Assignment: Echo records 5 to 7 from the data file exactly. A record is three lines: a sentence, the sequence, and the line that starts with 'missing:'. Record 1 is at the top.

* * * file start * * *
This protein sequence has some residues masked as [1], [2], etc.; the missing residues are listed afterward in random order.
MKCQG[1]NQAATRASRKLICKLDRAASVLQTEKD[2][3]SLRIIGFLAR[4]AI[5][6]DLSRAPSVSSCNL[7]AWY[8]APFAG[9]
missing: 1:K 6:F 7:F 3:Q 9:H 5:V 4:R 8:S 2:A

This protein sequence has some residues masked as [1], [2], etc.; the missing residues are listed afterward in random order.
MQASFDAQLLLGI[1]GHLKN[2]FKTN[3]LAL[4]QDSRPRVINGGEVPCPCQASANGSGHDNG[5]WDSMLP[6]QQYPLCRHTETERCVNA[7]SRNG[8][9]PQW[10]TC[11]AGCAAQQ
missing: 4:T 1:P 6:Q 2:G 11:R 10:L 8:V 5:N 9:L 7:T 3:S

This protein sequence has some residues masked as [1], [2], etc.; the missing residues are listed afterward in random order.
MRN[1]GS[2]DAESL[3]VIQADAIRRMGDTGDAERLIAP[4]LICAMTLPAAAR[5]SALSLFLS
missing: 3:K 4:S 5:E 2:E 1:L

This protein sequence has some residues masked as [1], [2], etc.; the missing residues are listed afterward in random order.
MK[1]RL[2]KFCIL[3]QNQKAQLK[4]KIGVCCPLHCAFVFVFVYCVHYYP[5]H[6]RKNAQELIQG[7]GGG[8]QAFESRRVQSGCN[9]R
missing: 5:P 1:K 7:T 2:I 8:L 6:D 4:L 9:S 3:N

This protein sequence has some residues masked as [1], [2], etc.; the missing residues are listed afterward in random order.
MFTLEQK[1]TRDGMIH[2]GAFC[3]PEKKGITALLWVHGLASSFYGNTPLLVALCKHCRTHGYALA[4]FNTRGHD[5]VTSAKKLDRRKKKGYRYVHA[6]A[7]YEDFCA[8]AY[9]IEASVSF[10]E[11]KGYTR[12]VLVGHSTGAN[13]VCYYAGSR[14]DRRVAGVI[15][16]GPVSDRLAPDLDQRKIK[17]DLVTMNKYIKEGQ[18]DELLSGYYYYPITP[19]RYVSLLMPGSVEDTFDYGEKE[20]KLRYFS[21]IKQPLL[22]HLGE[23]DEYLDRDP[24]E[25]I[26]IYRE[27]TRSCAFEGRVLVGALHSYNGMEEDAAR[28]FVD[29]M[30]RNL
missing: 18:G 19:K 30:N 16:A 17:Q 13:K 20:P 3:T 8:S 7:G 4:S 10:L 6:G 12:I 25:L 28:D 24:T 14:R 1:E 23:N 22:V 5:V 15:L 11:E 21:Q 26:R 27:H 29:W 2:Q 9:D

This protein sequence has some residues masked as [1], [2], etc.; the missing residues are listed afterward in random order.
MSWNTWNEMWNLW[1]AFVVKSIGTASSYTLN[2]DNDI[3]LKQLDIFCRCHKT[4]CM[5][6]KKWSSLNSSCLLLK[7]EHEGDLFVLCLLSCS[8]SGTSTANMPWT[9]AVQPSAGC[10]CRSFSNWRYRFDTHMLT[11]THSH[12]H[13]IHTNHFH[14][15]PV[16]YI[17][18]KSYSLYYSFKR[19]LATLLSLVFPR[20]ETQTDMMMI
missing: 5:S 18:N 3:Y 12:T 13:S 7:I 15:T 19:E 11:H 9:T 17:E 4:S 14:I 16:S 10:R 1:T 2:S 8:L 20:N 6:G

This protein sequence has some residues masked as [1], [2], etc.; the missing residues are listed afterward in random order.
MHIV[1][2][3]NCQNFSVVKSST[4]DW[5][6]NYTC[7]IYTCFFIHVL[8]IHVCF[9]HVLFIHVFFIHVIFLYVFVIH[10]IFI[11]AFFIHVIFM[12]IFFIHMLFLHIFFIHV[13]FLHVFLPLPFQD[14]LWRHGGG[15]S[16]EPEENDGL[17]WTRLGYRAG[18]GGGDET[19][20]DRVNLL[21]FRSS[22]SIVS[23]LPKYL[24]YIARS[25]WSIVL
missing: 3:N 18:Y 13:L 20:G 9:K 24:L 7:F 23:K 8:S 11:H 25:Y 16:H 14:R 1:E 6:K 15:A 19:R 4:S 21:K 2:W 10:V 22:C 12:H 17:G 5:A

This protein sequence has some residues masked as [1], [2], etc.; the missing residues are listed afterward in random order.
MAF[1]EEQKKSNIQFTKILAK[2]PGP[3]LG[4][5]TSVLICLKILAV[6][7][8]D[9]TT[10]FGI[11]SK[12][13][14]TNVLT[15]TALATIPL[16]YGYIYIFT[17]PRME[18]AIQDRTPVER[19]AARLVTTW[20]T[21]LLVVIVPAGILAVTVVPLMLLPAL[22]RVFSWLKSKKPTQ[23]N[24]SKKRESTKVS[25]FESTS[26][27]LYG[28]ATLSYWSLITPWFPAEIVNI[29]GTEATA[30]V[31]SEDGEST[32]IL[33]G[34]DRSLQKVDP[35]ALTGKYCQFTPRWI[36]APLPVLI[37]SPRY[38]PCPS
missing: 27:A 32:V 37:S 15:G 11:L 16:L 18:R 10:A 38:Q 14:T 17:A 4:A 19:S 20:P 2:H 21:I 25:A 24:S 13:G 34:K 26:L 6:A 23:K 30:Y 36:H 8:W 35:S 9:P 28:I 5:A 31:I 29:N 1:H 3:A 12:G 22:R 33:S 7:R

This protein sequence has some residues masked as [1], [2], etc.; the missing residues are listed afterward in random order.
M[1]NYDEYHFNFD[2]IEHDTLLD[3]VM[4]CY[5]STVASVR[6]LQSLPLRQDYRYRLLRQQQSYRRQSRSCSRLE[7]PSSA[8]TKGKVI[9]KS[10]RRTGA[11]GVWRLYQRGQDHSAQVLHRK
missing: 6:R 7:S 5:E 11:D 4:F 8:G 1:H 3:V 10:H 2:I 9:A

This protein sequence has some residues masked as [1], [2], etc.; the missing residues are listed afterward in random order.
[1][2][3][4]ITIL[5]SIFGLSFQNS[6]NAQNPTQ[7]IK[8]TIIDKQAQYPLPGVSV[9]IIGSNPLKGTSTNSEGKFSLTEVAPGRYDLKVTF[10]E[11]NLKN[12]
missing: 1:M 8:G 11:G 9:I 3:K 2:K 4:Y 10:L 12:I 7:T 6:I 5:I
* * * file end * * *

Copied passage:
This protein sequence has some residues masked as [1], [2], etc.; the missing residues are listed afterward in random order.
MFTLEQK[1]TRDGMIH[2]GAFC[3]PEKKGITALLWVHGLASSFYGNTPLLVALCKHCRTHGYALA[4]FNTRGHD[5]VTSAKKLDRRKKKGYRYVHA[6]A[7]YEDFCA[8]AY[9]IEASVSF[10]E[11]KGYTR[12]VLVGHSTGAN[13]VCYYAGSR[14]DRRVAGVI[15][16]GPVSDRLAPDLDQRKIK[17]DLVTMNKYIKEGQ[18]DELLSGYYYYPITP[19]RYVSLLMPGSVEDTFDYGEKE[20]KLRYFS[21]IKQPLL[22]HLGE[23]DEYLDRDP[24]E[25]I[26]IYRE[27]TRSCAFEGRVLVGALHSYNGMEEDAAR[28]FVD[29]M[30]RNL
missing: 18:G 19:K 30:N 16:A 17:Q 13:K 20:P 3:T 8:S 7:G 4:S 10:L 6:G 12:I 25:L 28:D 24:T 14:R 1:E 23:N 22:V 5:V 15:L 11:E 21:Q 26:R 27:H 29:W 2:Q 9:D

This protein sequence has some residues masked as [1], [2], etc.; the missing residues are listed afterward in random order.
MSWNTWNEMWNLW[1]AFVVKSIGTASSYTLN[2]DNDI[3]LKQLDIFCRCHKT[4]CM[5][6]KKWSSLNSSCLLLK[7]EHEGDLFVLCLLSCS[8]SGTSTANMPWT[9]AVQPSAGC[10]CRSFSNWRYRFDTHMLT[11]THSH[12]H[13]IHTNHFH[14][15]PV[16]YI[17][18]KSYSLYYSFKR[19]LATLLSLVFPR[20]ETQTDMMMI
missing: 5:S 18:N 3:Y 12:T 13:S 7:I 15:T 19:E 11:H 9:T 17:E 4:S 14:I 16:S 10:R 1:T 2:S 8:L 20:N 6:G

This protein sequence has some residues masked as [1], [2], etc.; the missing residues are listed afterward in random order.
MHIV[1][2][3]NCQNFSVVKSST[4]DW[5][6]NYTC[7]IYTCFFIHVL[8]IHVCF[9]HVLFIHVFFIHVIFLYVFVIH[10]IFI[11]AFFIHVIFM[12]IFFIHMLFLHIFFIHV[13]FLHVFLPLPFQD[14]LWRHGGG[15]S[16]EPEENDGL[17]WTRLGYRAG[18]GGGDET[19][20]DRVNLL[21]FRSS[22]SIVS[23]LPKYL[24]YIARS[25]WSIVL
missing: 3:N 18:Y 13:L 20:G 9:K 24:L 7:F 23:K 8:S 11:H 25:Y 16:H 14:R 1:E 6:K 15:A 19:R 4:S 21:K 2:W 10:V 22:C 12:H 17:G 5:A